Born free...again: the revival of Kenya's Meru National Park

Elsa was not your normal ‘pet’. Yes, she was soft and furry and could be affectionate, but at the end of the day...Elsa was a lion.

Meru National Park, which sits on the slopes of Mount Kenya, would have been a popular safari destination even without Elsa and her human ‘friends’, George and Joy Adamson. In the 1970s its sweeping grassland and tangled forests teemed with large mammals and it was rightly regarded as one of Kenya’s most celebrated parks. But it was Born Free, the bestselling book and subsequent film recounting the Adamsons' life in Meru with Elsa, their semi-tame lioness, that really put the park on the map.

Giraffes, zebras and antelope at Meru National Park. Photo by Stuart Butler.

At the peak of Meru’s popularity around 40,000 people a year flocked here to gawp at elephants, rhinos, lions and other Kenyan megafauna. But then, in the late 1970s and throughout the 1980s, Meru vanished from safari tour operators' programmes thanks to a huge surge in poaching and general lawlessness. The park's infrastructure virtually collapsed and large mammals were almost completely wiped out. In 1979, 80% of the park's once famous rhinos were slaughtered and between 1984 and 1989 ivory poachers reduced the elephant population from 3,500 to just 210. Things reached a nadir at the end of the ‘80s when bandits killed a couple of French tourists and then murdered George Adamson, the man who’d done so much to promote the park, in neighbouring Kora National Reserve.

A herd of zebras at Meru National Park. Photo by Stuart Butler.

Lying back in an outdoor bath tub hewn out of the surrounding rock, I gazed out across what felt like half of northern Kenya and considered Meru’s riches-to-rags-and-back-to-riches story. It had taken determination, significant investment, the beefing up of security and the translocation and re-introduction of large mammals to get Meru back in business. But back it was, and I was staying in Elsa’s Kopje (elsaskopje.com), a luxury lodge built on, around and pretty much into the pinky-granite rock of a hill once used by the Adamsons, and Elsa the lioness, as their base in Meru. Over the last few days I’d explored the park's gold-tinted savannah grasslands and played peek-a-boo with elephants, giraffes and all the rest in dense forests, but what had made this safari truly special was that I hadn’t seen a single other tourist vehicle. If you like your safari wild and empty, then right now Meru National Park might be the most exciting park in Kenya.

Black rhinos at Meru National Park. Photo by Stuart Butler.

A lion made Meru famous, but I'd come for the rhinos. These prehistoric-looking creatures came close to being wiped out during Meru’s dark days but today, despite the current Africa-wide poaching epidemic, Meru's population is flourishing.  In 2002 around half a dozen rhinos were translocated to Meru from other protected areas in Kenya. That small group has now grown to some 77 individuals, including both black and white species. Under constant armed protection, they live in a 48-sq km fenced ‘park within a park’ (soon to expand to 84 sq km). And round-the clock supervision means that rangers always know where they can be found, making Meru National Park about the best place in Kenya to see rhinos.

Meru isn’t the only place in the region to see them, though, and nor are rhinos the only big attraction of this part of Kenya.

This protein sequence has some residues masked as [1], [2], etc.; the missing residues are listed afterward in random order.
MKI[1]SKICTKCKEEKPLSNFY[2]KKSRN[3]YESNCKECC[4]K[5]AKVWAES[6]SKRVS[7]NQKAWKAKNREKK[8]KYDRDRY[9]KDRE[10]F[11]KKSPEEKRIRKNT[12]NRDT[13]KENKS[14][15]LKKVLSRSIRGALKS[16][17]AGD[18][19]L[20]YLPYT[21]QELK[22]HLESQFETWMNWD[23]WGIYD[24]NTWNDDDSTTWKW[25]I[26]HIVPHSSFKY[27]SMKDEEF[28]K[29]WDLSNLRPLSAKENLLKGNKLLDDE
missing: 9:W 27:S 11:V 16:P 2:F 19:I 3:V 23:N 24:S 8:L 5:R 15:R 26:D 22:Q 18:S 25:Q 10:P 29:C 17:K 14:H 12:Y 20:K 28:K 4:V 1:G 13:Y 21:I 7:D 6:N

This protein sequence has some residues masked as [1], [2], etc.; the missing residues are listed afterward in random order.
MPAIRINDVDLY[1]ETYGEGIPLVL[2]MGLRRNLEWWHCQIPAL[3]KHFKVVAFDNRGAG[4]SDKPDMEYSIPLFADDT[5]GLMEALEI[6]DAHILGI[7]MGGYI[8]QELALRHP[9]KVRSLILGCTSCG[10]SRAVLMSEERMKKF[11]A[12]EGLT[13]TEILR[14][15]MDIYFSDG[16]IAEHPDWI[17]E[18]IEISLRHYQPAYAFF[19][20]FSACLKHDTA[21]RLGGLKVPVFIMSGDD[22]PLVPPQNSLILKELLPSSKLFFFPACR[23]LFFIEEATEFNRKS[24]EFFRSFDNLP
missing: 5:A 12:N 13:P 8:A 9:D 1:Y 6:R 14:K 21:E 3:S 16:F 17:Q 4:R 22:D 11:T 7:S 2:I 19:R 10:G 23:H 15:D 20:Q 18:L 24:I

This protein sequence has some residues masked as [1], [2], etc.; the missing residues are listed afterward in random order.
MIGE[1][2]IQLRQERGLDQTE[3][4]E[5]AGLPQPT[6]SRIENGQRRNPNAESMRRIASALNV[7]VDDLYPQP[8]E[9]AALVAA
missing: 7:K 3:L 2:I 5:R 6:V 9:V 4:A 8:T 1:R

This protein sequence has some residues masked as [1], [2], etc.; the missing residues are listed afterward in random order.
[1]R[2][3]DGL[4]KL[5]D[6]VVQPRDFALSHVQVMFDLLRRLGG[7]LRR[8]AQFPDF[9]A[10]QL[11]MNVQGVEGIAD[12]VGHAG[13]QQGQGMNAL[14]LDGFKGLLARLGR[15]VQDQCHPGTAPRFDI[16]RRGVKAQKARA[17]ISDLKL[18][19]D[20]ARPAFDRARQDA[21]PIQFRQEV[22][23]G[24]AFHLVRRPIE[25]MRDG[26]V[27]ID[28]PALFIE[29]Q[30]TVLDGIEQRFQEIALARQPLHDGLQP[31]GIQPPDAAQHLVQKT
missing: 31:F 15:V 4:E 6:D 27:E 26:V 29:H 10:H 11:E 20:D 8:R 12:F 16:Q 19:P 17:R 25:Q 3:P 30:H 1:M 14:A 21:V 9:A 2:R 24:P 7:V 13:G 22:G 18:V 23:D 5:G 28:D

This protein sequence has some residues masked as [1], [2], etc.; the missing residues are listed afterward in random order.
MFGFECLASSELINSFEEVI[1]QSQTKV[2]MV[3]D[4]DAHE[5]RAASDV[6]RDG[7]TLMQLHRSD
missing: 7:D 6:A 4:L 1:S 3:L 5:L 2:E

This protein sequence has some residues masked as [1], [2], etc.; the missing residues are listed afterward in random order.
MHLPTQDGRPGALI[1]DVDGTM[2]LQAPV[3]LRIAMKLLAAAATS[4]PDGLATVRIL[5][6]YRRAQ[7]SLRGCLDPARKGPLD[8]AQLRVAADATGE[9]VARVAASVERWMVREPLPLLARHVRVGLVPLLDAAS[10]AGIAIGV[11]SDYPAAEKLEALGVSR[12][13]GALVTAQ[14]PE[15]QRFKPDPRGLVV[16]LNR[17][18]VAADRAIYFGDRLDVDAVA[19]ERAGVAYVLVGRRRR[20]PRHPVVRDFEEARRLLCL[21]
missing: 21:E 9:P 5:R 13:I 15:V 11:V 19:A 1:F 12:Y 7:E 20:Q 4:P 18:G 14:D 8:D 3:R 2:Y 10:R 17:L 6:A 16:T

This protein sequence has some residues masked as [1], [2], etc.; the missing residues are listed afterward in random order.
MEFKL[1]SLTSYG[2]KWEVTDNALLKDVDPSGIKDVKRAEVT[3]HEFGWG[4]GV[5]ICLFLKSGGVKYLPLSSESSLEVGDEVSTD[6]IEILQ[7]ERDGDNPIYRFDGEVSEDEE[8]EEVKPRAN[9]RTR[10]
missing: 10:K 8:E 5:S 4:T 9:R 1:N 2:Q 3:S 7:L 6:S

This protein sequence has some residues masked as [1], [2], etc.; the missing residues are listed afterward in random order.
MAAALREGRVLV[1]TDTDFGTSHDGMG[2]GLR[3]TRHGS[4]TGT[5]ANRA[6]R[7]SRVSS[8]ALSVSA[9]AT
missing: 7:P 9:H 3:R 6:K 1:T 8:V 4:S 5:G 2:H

An elephant emerging from the bush at Meru National Park. Photo by Stuart Butler.

Other highlights close to Meru

Mt Kenya: The lofty goal of any self-respecting Kenya-bound trekker, the sky-scratching 5199m bulk of Mt Kenya, Africa’s glacier-scarred second highest peak, is just a snowman’s stride from the Equator – or perhaps that should be was a snowman’s stride from the Equator. Today the glaciers are rapidly melting and ice on the Equator will soon be a thing of the past. Climatic issues aside, scaling Mt Kenya is still one of the most memorable things you can do on an East African adventure. The mountain's ecosystems vary radically by altitude; you can expect to walk through upland forests, bamboo forests, high-altitude equatorial heathland, lower alpine moorland and, finally, the rock and ice of the summit. In the lower altitudes wildlife is common, but it’s the plant life that takes centre stage: hairy carpets of tussock grass, brushlike giant lobelias and the bizarre giant groundsel.

Aberdare National Park: Although the thick belt of rainforest that hugs the eastern side of the Aberdare National Park is clogged with animals, it’s the open tableland of coarse moors and cold mountain mornings that is the real signature of this diverse and under visited park. Wildlife is abundant and includes melanistic (black) leopards, buffalo and bongo (antelope), and more rhinos, but it is much harder to see than in the famous savannah reserves of southern Kenya. Instead, this is a park in which to escape the confines of a safari bus and lace up the hiking boots. Ol Donyo Lesatima (4000m) is the highest point and a natural goal, but the walk to the Karura Falls might be even more rewarding.

More places to see rhinos: If you can’t get enough of the horned ones, don’t miss the Solio Game Ranch (www.thesafaricollection.com), a private wildlife conservancy north of Nyeri, which is one of Kenya’s most important breeding centres for black rhinos. A self-drive safari accompanied by a guard is likely to turn up a number of the lumbering animals. The Laikipia plateau (www.laikipia.org), a bizarre mix of communal rangeland, commercial ranching and private wildlife conservancies, is another rhino hotspot; the renowned Lewa conservancy (www.lewa.org) has a fairly healthy population, although even here poachers have recently taken a heavy toll, with nine rhinos killed in 2012 alone.

For more information about all of Kenya's parks, visit the Kenya Wildlife Service website (www.kws.org).